Conflicts that are related to defensiveness can stem from a partner’s relational history. Taking the time to understand why a partner feels defensive is the first step in discussing and resolving the issue and understanding the different needs in a relationship.
Understanding Why a Person Feels Defensive
There are several possible issues that can lead to defensive reactions instead of productive conversations. Here are 3 of the most common reasons why a partner may feel defensive, all of which can make relationships more challenging if they are not addressed. The defensive partner should be willing to explore why he or she might be feeling defensive and the other partner should be willing to listen in order to gain a better understanding of one another.
Perceived Threat Based on Past
Perceived threats based on past issues are particularly common reasons why partners might feel defensive. Our perception of the situation at hand may feel different from reality based on challenges from our past, such as lingering feelings that we are not good enough for our partner, and simple questions can make it feel as though our partners are questioning everything we do for a negative reason. This tendency to link the current context with issues from the past creates an ongoing struggle between the threat in our minds that may not actually exist and the potential risk that continuing the conversation may involve. Check in with yourself. If you grew up with a critical parent, you’re going to be sensitive to feeling like you’re doing it “wrong” and likely get defensive.
Prefer to Ignore Past
Partners often prefer to ignore past issues instead of discussing them with each other. Not wanting to bring up the past can cause them to immediately shut down at the first hint that their partner may be about to bring up that issue. This type of defensiveness can cause the other partner to feel as though they are the one being shut down, rather than the past issue, and both partners need to work toward understanding the other’s perspective in order to move toward a more productive solution. Check in with yourself and see if you have any past lingering resentments.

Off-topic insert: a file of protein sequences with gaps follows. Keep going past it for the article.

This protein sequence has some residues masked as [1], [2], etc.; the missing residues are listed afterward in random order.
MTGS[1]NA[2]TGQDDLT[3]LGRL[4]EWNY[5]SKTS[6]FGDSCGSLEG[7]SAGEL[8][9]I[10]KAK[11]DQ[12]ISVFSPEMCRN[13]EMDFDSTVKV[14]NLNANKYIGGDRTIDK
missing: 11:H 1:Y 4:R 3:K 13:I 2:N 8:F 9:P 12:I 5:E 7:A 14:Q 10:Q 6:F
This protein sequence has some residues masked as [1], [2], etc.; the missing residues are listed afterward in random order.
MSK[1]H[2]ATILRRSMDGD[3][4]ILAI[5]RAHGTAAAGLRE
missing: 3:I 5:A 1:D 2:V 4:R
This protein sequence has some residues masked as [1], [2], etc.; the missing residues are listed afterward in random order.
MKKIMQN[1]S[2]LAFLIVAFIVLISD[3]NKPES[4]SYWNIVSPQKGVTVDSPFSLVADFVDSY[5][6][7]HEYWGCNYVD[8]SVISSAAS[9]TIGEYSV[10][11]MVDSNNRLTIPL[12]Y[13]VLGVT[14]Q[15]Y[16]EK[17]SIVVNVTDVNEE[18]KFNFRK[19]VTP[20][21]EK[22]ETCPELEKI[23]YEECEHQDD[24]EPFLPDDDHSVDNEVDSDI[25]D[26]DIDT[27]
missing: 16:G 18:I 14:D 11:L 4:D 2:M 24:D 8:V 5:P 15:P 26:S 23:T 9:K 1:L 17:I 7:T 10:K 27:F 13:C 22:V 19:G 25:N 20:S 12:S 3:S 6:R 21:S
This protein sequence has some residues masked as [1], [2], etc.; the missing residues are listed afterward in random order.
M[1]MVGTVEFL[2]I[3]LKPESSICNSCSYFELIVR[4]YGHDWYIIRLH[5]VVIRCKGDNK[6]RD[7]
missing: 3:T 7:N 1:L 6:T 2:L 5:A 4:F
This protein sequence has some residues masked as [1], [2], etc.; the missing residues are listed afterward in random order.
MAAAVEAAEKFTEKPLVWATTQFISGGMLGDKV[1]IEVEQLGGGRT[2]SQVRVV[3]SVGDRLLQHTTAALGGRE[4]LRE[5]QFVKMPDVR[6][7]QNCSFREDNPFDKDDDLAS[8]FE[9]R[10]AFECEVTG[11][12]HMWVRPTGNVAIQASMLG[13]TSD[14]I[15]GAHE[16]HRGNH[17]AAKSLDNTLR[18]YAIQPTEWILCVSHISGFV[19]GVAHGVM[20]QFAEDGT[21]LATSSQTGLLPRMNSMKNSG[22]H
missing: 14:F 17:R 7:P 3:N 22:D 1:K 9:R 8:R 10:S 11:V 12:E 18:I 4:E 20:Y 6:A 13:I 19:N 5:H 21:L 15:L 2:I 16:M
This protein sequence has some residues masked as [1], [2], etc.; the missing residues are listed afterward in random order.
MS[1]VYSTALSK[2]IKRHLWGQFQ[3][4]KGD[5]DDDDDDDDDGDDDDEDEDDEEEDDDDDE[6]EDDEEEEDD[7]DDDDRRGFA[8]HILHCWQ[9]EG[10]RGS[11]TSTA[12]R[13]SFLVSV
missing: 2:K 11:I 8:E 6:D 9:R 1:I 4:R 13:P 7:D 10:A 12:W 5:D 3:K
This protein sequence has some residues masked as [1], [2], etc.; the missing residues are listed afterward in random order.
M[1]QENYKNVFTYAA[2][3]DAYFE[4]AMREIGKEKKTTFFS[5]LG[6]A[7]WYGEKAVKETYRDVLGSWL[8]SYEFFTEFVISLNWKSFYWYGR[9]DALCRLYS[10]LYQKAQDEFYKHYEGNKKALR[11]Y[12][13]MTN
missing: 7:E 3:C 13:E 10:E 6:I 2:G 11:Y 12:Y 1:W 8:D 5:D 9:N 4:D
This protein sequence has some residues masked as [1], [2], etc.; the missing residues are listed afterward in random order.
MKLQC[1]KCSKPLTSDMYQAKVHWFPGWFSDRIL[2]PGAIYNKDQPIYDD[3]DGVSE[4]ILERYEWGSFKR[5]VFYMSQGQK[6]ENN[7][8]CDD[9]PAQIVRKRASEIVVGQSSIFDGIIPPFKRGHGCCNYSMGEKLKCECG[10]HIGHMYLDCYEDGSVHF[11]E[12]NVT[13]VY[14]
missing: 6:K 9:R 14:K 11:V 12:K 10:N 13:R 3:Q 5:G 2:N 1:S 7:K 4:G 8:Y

Fear of Failure
Fear of failure is often linked to a lack of full trust in one’s partner. Not feeling as though it is safe to tell a partner everything can cause a defensive partner to simply hold onto possible fears instead of talking through them. Breaking down these invisible walls can take time as partners deepen their trust in one another. Check in and see if you have a trigger around failing.
Something Else is Prioritized
Regardless of the specific reason for defensiveness, something other than the partner is being prioritized. The defensive partner treats his or her fears, perceived threats, or desire to avoid the past altogether as more pressing than the needs of his or her partner, which can cause that partner to feel less important. Although the defensive partner does not, in most cases, actually believe that whatever is causing their defensiveness is a higher priority than their partner, the partner’s reaction to defensiveness can often make the situation even more complicated.
Although there are several potential reasons for defensiveness, most of them can be worked through. Patient, understanding conversations that prioritize learning about the partner’s point of view of a particular situation can help build compassion for the other partner and a deeper knowledge of how both partners’ actions are affecting the other partner. Once partners identify why they are feeling defensive and admit that they are subconsciously prioritizing that reason over their partner, conflicts can more easily be resolved. Contact The Relationship School today for more tips for working through conflicts in your relationship!
Being defensive is normal and understandable. However, staying defensive will kill any and all relationship potential. Go work on it!
View our entire podcast on long distance relationships, communication and defensiveness.